Porphyrins are components of hemoglobin. I don't know what is fed to domestic rabbits that contains this, but the only source I can think of for wild rabbits/hares is carrion or bloody snow. This is something that would be available to them occasionally, and one that they will partake of when they can (as many, if not most, herbivores will). But this makes me think that this is not particularly a sign of snowshoe hares. I don't know what "elevated urobilin" means, or whether it is a sign of illness.

I'm guessing that this orange/red urine sign is in one guide and not the other two because it is not a "safe" generalization about snowshoe hares, but rather something that Richard P. Smith himself frequently observed wherever it was that he tracked snowshoes.

I refer to three guides to animal tracks (and scats, etc.) because each author brings something different to his work: A different perspective, experience, emphasis. And each is illustrated differently. Smith's book is illustrated with photographs, the other two with sketches (McDougall also has photographs of representatives of some of the species he covers.). The sketches in Murie's book are from life, in McDougall they are simplified to bring out the main feature he wants you to look for. Each talks about actual experiences he's had with the various animals, and each talks about identifying species by tracks and other spoor in general. With three guides available the chances are better that I'll find something that gives me some clue about whatever I'm trying to identify. I wish I had five.

So, I know that there is at least one snowshoe coming around. I know that there are at least two, and probably more, hares and rabbits visiting the feeders at night this week. And I should mention that right by the big red pee stain there was a smaller pale yellow stain. But I don't know yet whether red (orange) pee is a sign of the snowshoe hare, or a lagomorph with a fancy diet.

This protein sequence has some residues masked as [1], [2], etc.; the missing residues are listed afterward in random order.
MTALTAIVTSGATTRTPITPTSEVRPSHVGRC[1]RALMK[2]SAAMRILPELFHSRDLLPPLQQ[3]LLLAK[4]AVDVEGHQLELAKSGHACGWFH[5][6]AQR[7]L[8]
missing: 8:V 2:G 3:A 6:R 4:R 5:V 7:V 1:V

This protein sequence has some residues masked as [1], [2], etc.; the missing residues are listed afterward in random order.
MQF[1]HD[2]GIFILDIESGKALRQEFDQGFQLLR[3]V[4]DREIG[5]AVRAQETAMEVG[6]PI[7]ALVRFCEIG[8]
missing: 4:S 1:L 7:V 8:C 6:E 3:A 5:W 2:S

Clare said...

Wow. First blue pee, now red. Until this week I had no idea that rabbits and hares had rainbows in their bladders.

TroutGrrrl said...

My my. All this focus on rabbit pee in one week! At first, I thought this post was another Little Brown Bunnies or Confusing Fall Wabbits story, but it sounds like you've got the snowshoe/cottontail differentiation down.

I bet the orange color can be from a porphyrin pigment that was originally part of chlorophyll molecule in green plant tissues.

Pamela Martin said...

Clare, thanks for the comment. Yes, rainbow bladders--but it may be a result in part (here's some rank speculation) of their very fancy digestive systems--they can survive the winter on wood if they have to, and eat everything, or most things twice to get every last bit of goodness.

Troutgrrrl, that's wonderful! Thank you. I had no idea that there was a porphyrin pigment in chlorophyll. You've given me a new direction for the exploration of this phenomenon!

pohanginapete said...

That icefog photo's a lovely shot, Pamela. Hard to imagine here right now, although it snowed in southern NZ a few days ago; an event peculiar enough to hit the national news. We have just the common european rabbit and hare here; both introduced, and both considered pests. In the North Island there's seldom any chance of examining tracks in the snow, but the most likely candidate for lagomorph snowtrack-maker would be a hare because their range extends much higher, into the subalpine zone. Despite their pest status, I love watching, or even just glimpsing, hares.

Thanks for the link, too :^)

Gwyn said...

You put way more thought into this than I! I say, "Rabbit," or "Big Rabbit!"

Although I can attest that our now gone pet bunny, a mini-Rex, did indeed pee red. If we'd get any snow, I could join in on the colorful pee tracking, too.

Rurality said...

Aw man, I feel so left out down here in Alabama, where it seems like I'm never going to get a chance to check out colored rabbit pee. It just refuses to snow!